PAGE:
New Delhi: Mohammed Siraj is a beautiful story that can always invoke an entire gamut of emotions — sadness for the tragedies he has endured, a thrill for the way he is attaining mastery over his craft and joy for his success at the highest level.

A match haul of eight wickets at Lord’s recently was a testimony that success Down Under earlier this year wasn’t a mere flash in the pan and the Indian cricket team’s most adorable “miyaan” is here to stay for some years.

Siraj is one of the multiple stories of grit and glory chronicled in a new book on Indian cricket — ‘Mission Domination: An Unfinished Quest’ — co-authored by Boria Majumdar and senior PTI sports journalist Kushan Sarkar.

The book has been published by Simon & Schuster.

The manner in which Siraj scythed through the lower-order with two sets of double breakthroughs just when it seemed the match was meandering to a draw, not only spoke volumes about his high skill-sets but also gave a peek into his mental fortitude in a pressure situation.

This Indian team management always knew that Siraj is cut out for the big league having watched him from close quarters during the tour of Australia when he lost his father Mohammed Ghaus, who died after a brief illness.

An excerpt from the new book reads: “Siraj had lost his father during the statutory period of 14 days hard quarantine in Australia in November. What this meant was that none of his teammates could even go to his room to give him a shoulder to cry on. At the time there were cops outside every room just in case the Indians tried to violate protocol. They were being guarded as prisoners who could export Covid to Australia!”

“As a result, his teammates were on video calls with him all day and were concerned he wouldn’t do something drastic or damaging to himself. Only the physio could go to his room to treat him, and Nitin Patel used the window to go and console the young man who was in mourning.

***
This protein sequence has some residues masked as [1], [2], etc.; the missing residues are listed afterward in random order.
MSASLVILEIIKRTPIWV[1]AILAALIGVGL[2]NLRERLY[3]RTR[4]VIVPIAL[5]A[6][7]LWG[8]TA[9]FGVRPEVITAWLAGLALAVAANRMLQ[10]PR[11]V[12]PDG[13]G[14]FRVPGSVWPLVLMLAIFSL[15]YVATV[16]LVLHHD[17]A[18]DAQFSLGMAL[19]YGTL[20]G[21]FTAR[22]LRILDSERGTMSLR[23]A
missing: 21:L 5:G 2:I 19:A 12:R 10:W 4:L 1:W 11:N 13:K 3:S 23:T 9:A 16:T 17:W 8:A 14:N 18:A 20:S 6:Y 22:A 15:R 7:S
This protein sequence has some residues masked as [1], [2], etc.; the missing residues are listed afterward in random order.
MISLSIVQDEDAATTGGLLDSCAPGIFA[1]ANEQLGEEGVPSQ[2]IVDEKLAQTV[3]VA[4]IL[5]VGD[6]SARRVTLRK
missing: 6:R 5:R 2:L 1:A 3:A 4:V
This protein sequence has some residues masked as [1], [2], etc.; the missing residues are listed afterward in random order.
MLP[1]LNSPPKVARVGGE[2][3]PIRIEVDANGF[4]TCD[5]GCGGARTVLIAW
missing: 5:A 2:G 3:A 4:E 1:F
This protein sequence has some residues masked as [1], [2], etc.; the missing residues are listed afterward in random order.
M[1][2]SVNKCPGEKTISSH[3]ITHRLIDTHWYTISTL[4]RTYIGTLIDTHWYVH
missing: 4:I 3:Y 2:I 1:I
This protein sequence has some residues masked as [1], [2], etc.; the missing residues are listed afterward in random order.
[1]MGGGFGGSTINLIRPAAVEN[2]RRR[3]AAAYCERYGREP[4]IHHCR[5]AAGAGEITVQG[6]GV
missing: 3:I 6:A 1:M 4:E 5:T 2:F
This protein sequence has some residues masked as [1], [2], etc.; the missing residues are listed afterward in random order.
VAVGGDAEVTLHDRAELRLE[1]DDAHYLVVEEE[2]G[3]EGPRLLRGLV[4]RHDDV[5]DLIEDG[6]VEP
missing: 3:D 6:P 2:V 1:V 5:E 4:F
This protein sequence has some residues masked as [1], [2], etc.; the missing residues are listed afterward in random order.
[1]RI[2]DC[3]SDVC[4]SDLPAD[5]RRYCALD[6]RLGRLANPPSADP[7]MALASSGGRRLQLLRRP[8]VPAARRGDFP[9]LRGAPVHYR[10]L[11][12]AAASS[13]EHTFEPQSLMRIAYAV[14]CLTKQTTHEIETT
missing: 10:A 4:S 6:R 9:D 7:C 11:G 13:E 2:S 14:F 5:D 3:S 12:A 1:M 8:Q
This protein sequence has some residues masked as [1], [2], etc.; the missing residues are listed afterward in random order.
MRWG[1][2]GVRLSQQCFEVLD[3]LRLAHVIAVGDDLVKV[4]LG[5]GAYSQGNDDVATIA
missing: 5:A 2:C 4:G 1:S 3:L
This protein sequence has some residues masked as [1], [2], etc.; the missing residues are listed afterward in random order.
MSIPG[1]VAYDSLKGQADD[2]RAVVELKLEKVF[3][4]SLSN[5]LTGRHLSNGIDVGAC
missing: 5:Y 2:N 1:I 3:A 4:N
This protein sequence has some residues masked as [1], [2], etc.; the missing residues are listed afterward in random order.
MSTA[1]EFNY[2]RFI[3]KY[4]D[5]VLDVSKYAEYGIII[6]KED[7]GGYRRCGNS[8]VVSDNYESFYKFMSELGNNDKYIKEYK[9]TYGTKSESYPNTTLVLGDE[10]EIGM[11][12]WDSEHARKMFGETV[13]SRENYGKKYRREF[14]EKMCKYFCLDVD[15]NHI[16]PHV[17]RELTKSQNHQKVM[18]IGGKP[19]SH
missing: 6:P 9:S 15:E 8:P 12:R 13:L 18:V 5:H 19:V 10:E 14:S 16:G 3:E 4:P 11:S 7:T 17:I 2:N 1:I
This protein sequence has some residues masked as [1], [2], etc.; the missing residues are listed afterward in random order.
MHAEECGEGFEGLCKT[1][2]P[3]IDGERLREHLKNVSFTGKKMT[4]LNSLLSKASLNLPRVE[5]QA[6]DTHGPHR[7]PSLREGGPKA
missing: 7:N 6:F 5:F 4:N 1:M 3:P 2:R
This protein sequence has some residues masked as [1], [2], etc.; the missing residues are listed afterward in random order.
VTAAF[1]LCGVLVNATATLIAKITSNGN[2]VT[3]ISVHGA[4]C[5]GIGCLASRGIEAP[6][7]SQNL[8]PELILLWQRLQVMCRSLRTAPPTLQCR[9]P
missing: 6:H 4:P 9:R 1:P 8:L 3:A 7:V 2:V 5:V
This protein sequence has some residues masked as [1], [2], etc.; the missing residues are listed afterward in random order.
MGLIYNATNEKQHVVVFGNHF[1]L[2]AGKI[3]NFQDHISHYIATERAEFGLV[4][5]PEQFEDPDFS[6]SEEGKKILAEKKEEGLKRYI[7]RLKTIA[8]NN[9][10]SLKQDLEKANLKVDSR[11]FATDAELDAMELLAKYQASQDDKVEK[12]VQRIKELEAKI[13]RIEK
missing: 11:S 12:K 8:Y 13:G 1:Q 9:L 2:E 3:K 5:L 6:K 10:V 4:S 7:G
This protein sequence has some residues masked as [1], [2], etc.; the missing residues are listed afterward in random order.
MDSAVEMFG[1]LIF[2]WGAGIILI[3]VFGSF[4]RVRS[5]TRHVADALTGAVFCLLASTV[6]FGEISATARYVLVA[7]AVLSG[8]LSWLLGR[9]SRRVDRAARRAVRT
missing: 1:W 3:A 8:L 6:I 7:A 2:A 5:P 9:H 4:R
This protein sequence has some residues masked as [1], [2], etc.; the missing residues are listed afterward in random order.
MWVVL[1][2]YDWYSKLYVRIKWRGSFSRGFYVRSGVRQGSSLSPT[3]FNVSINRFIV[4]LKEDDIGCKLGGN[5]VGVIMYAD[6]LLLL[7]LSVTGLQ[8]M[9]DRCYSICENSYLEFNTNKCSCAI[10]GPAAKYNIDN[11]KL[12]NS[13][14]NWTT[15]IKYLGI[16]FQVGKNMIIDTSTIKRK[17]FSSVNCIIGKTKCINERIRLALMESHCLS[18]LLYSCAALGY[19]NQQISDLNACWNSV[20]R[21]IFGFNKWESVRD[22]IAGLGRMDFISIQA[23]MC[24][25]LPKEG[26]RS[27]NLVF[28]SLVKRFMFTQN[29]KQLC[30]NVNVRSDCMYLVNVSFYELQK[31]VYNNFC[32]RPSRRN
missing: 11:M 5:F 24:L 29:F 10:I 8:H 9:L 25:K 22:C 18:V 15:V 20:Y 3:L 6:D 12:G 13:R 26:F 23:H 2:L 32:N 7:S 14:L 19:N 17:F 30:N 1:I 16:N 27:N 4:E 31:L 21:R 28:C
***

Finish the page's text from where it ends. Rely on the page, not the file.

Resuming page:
“Siraj broke down on multiple occasions, which is only natural but never gave up. He was steadfast and resolute. He wanted to fulfil his father’s wish of doing his best for India and when the opportunity came his way at the MCG on the huge occasion of the Boxing Day Test, he just did not want to let it go.”

Before his Test debut on Boxing Day, Siraj had played a few white-ball games for India without much success and wanted to make it count.

“In fact, he said to us he was abusing himself for failing and coaxed himself to push harder on debut. ‘I was telling myself that I had done nothing worthwhile in the white-ball games. And here are the same batsmen Travis Head and Marnus Labuschagne, who I had bowled to and had success against while playing for India A. Then why couldn’t I do so at this stage? I had to. There was no turning back’.”

The 13 wickets in Australia earned Siraj overnight stardom.

“Siraj did not turn back. 13 wickets later he ended up as India’s highest wicket-taker. It was only fitting that his teammates handed him the tricolour during the team’s victory march. He was so much more than a cricketer. He was a young boy who had turned into a man in the course of the two months in Australia.”

The book also has anecdotes on how Rishabh Pant and Navdeep Saini performed in the most hostile confines of Delhi District & Cricket Association and how Dinesh Lad convinced a teenaged Sharduk Thakur’s father to allow him to come to Mumbai to give himself a fair shot at top-flight cricket.

Arvind Pujara spoke at length about how his son Cheteshwar went and played an U-19 match days after his mother’s death, without shedding a drop of tear. How fielding coach R Sridhar told a hamstrung Hanuma Vihari that he owes the team and needs to save the Sydney Test.